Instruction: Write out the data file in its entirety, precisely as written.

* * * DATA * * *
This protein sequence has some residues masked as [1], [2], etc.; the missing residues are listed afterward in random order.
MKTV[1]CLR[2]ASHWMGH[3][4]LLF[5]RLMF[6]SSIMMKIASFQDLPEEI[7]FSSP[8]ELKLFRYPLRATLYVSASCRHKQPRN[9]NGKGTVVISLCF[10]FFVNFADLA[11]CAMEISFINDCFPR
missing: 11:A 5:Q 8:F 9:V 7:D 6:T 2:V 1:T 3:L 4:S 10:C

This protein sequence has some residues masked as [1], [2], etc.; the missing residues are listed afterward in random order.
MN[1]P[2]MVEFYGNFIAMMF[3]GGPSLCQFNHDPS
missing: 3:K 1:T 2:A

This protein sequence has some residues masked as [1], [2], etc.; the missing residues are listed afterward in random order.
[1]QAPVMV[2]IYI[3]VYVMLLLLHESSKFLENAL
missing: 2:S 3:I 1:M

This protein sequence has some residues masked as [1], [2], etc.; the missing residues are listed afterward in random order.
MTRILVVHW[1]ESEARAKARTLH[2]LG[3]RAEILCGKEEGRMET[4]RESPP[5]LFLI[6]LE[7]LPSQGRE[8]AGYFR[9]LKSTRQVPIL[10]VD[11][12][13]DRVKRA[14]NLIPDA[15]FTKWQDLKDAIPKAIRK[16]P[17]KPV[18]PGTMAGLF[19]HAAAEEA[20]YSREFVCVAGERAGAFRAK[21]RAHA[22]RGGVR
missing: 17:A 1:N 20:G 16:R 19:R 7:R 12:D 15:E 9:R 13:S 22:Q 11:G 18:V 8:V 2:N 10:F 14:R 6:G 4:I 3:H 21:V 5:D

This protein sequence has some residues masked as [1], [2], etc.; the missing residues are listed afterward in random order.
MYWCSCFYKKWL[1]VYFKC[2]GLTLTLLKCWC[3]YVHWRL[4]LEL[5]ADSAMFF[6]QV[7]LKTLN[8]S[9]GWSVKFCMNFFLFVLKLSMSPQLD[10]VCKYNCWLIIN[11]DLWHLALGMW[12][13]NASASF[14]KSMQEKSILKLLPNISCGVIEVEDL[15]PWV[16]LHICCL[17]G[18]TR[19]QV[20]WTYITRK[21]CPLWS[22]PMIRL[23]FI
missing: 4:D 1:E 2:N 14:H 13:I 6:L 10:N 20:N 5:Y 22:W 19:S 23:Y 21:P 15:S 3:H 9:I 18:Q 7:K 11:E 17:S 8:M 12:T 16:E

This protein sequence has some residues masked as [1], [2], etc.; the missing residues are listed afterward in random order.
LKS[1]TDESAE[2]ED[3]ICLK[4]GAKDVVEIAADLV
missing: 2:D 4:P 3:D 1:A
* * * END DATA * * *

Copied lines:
This protein sequence has some residues masked as [1], [2], etc.; the missing residues are listed afterward in random order.
MKTV[1]CLR[2]ASHWMGH[3][4]LLF[5]RLMF[6]SSIMMKIASFQDLPEEI[7]FSSP[8]ELKLFRYPLRATLYVSASCRHKQPRN[9]NGKGTVVISLCF[10]FFVNFADLA[11]CAMEISFINDCFPR
missing: 11:A 5:Q 8:F 9:V 7:D 6:T 2:V 1:T 3:L 4:S 10:C

This protein sequence has some residues masked as [1], [2], etc.; the missing residues are listed afterward in random order.
MN[1]P[2]MVEFYGNFIAMMF[3]GGPSLCQFNHDPS
missing: 3:K 1:T 2:A

This protein sequence has some residues masked as [1], [2], etc.; the missing residues are listed afterward in random order.
[1]QAPVMV[2]IYI[3]VYVMLLLLHESSKFLENAL
missing: 2:S 3:I 1:M

This protein sequence has some residues masked as [1], [2], etc.; the missing residues are listed afterward in random order.
MTRILVVHW[1]ESEARAKARTLH[2]LG[3]RAEILCGKEEGRMET[4]RESPP[5]LFLI[6]LE[7]LPSQGRE[8]AGYFR[9]LKSTRQVPIL[10]VD[11][12][13]DRVKRA[14]NLIPDA[15]FTKWQDLKDAIPKAIRK[16]P[17]KPV[18]PGTMAGLF[19]HAAAEEA[20]YSREFVCVAGERAGAFRAK[21]RAHA[22]RGGVR
missing: 17:A 1:N 20:G 16:R 19:R 7:R 12:D 15:E 9:R 13:S 22:Q 11:G 18:V 8:V 2:N 10:F 14:R 6:G 4:I 3:H 21:V 5:D

This protein sequence has some residues masked as [1], [2], etc.; the missing residues are listed afterward in random order.
MYWCSCFYKKWL[1]VYFKC[2]GLTLTLLKCWC[3]YVHWRL[4]LEL[5]ADSAMFF[6]QV[7]LKTLN[8]S[9]GWSVKFCMNFFLFVLKLSMSPQLD[10]VCKYNCWLIIN[11]DLWHLALGMW[12][13]NASASF[14]KSMQEKSILKLLPNISCGVIEVEDL[15]PWV[16]LHICCL[17]G[18]TR[19]QV[20]WTYITRK[21]CPLWS[22]PMIRL[23]FI
missing: 4:D 1:E 2:N 14:H 13:I 6:L 10:N 20:N 5:Y 22:W 19:S 23:Y 21:P 15:S 3:H 9:I 18:Q 7:K 11:E 17:S 8:M 12:T 16:E

This protein sequence has some residues masked as [1], [2], etc.; the missing residues are listed afterward in random order.
LKS[1]TDESAE[2]ED[3]ICLK[4]GAKDVVEIAADLV
missing: 2:D 4:P 3:D 1:A